How to Help a Cancer Patient, Part 2

How to Help a Cancer Patient

Today we’re continuing to look at some practical ways to help a cancer patient. Last time we talked about three practical ideas:

  1. Send a card
  2. Pray for them (and let them know it)
  3. Take a meal.

Continuing on with another practical way to help.

Clean Their House 

Ah, the joy of having a clean, orderly house. And, ugh, the dread of a messy house. You know the feeling of both, right? It’s no fun wanting a clean house but being unable to do the work to make it shine.

After surgeries or during chemotherapy, no one feels like getting down on their hands and knees to clean the bathroom, dust the baseboards, or push the vacuum around the house. But, it’s more than not feeling like it. There’s just not the energy for it.

One week when my mom came down to visit during chemo, one of my sisters-in-law accompanied her and thoroughly cleaned the house. How refreshing!

One Thursday evening (which would have put me at two days after a treatment), a friend stopped by with a meal. She had gone through chemo herself and instead of sitting down to visit, she observed the need in the kitchen and put herself to work.

Would I have called someone and asked for help that night? No, because I knew that eventually the kitchen would have gotten cleaned up and figured I could be patient until that time. But the Lord graciously sent someone over who assessed the situation and selflessly decided to do something about it.

Not everyone would be comfortable with you showing up at their doorstep with all your cleaning supplies, ready to tackle their house. But someone who knows you well will probably get away with it. Of course, if the spouse is home, make sure it’s not going to be an intrusion on their privacy.

There’s an organization called Cleaning for a Reason that partners with cleaning services around the USA and Canada to assist women undergoing treatment. Thousands have been helped through this service.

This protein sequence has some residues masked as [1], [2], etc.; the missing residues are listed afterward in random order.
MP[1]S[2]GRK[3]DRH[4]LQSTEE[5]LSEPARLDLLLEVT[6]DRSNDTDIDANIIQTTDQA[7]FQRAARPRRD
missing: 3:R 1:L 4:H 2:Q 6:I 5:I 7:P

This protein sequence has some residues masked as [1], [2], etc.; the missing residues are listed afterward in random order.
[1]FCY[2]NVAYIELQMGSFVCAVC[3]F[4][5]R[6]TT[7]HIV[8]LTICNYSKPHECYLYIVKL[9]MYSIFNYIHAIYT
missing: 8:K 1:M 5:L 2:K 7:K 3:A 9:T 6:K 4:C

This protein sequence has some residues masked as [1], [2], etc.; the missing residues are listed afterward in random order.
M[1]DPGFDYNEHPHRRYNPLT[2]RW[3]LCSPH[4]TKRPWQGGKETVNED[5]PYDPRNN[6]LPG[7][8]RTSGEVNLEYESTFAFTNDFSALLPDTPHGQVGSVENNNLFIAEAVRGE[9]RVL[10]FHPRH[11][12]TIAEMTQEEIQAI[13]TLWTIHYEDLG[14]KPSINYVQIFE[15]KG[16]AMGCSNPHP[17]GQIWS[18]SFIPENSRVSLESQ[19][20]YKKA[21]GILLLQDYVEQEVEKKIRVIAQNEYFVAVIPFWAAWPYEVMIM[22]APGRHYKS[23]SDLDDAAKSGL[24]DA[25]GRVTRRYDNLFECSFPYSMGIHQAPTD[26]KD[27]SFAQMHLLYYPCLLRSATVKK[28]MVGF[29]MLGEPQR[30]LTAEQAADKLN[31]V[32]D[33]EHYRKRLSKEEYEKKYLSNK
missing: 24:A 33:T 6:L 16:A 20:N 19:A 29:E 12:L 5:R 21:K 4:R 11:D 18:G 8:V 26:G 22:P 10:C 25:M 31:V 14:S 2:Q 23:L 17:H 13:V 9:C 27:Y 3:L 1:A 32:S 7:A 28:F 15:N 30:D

Although Cleaning for a Reason is a wonderful service, most of us have been cleaning bathrooms, doing dishes, vacuuming, and dusting for many years, and those practical skills could go a long way in making a cancer patient’s life a bit easier!

If you’re not up to cleaning someone’s house, you could...

  • Watch someone else’s children so that person could do the cleaning.
  • Hire someone to do it--maybe a college student in the church or even a professional.
  • Look for ways to help them out when you drop by.

I’m reminded of single friends who’ve gone through their own battles with cancer. They may or may not have had to deal with the messes kids make, but still they had to deal with the daily and weekly chores involved in keeping a house tidy. I sure hope they had someone to help them out.

Do you have a friend who’s gone through treatment, and you were able to help them with their house cleaning? I’d love to hear about it!

The Apostle Paul advises believers to “help the weak” (I Thessalonians 5:14). This would seem to involve a tangible “help.” Even if cleaning isn’t your forté, there are other ways you can help the weak.

I hope you will find someone weak this week to help. No doubt you will receive the greater blessing!